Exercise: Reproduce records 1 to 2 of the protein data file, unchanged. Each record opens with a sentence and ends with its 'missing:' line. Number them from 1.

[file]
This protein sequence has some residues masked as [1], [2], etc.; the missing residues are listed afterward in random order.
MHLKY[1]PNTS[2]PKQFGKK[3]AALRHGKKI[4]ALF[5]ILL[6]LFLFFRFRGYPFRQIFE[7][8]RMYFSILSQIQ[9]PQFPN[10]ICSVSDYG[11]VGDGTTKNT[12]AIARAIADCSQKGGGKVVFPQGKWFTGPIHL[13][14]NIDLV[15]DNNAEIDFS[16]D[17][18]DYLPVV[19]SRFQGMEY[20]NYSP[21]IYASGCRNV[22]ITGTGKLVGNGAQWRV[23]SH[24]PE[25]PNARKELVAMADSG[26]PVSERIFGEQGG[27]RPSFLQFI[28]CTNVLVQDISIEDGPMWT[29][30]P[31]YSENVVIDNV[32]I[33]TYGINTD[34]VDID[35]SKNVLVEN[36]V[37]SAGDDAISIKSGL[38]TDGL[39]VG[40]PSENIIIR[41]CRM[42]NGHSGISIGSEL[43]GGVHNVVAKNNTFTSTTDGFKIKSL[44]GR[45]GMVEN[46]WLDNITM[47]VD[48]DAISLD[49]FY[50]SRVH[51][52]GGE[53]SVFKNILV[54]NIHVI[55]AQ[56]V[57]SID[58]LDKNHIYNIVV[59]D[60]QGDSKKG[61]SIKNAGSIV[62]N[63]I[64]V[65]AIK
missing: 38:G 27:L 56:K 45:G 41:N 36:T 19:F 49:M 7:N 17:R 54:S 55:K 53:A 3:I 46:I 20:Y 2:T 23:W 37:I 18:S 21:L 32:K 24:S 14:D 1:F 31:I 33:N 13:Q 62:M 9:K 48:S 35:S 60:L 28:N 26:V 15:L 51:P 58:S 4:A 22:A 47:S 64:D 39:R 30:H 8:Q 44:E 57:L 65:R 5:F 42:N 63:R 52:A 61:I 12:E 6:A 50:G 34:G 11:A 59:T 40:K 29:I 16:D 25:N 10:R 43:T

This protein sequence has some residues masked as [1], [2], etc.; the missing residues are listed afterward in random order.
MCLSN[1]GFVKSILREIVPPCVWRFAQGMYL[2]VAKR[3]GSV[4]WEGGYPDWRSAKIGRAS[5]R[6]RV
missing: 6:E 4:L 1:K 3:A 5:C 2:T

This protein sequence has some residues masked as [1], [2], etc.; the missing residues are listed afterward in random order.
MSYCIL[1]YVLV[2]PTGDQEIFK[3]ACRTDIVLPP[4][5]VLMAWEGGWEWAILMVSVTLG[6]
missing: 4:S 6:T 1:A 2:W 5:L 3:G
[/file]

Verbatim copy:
This protein sequence has some residues masked as [1], [2], etc.; the missing residues are listed afterward in random order.
MHLKY[1]PNTS[2]PKQFGKK[3]AALRHGKKI[4]ALF[5]ILL[6]LFLFFRFRGYPFRQIFE[7][8]RMYFSILSQIQ[9]PQFPN[10]ICSVSDYG[11]VGDGTTKNT[12]AIARAIADCSQKGGGKVVFPQGKWFTGPIHL[13][14]NIDLV[15]DNNAEIDFS[16]D[17][18]DYLPVV[19]SRFQGMEY[20]NYSP[21]IYASGCRNV[22]ITGTGKLVGNGAQWRV[23]SH[24]PE[25]PNARKELVAMADSG[26]PVSERIFGEQGG[27]RPSFLQFI[28]CTNVLVQDISIEDGPMWT[29][30]P[31]YSENVVIDNV[32]I[33]TYGINTD[34]VDID[35]SKNVLVEN[36]V[37]SAGDDAISIKSGL[38]TDGL[39]VG[40]PSENIIIR[41]CRM[42]NGHSGISIGSEL[43]GGVHNVVAKNNTFTSTTDGFKIKSL[44]GR[45]GMVEN[46]WLDNITM[47]VD[48]DAISLD[49]FY[50]SRVH[51][52]GGE[53]SVFKNILV[54]NIHVI[55]AQ[56]V[57]SID[58]LDKNHIYNIVV[59]D[60]QGDSKKG[61]SIKNAGSIV[62]N[63]I[64]V[65]AIK
missing: 38:G 27:L 56:K 45:G 41:N 36:T 19:F 49:M 7:N 17:R 54:S 55:K 53:A 3:I 46:I 20:Y 2:T 23:W 37:I 18:S 21:L 32:K 24:S 14:D 1:F 31:I 33:N 13:Q 62:M 9:K 48:S 35:S 60:L 28:N 26:V 15:L 51:P 58:S 4:A 22:A 47:S 64:D 39:R 30:H 8:Q 44:E 57:L 65:R 5:F 42:N 63:R 52:A 61:I 12:E 6:A 50:G 34:G 11:A 59:T 40:K 29:I 16:D 25:N 10:R 43:T

This protein sequence has some residues masked as [1], [2], etc.; the missing residues are listed afterward in random order.
MCLSN[1]GFVKSILREIVPPCVWRFAQGMYL[2]VAKR[3]GSV[4]WEGGYPDWRSAKIGRAS[5]R[6]RV
missing: 6:E 4:L 1:K 3:A 5:C 2:T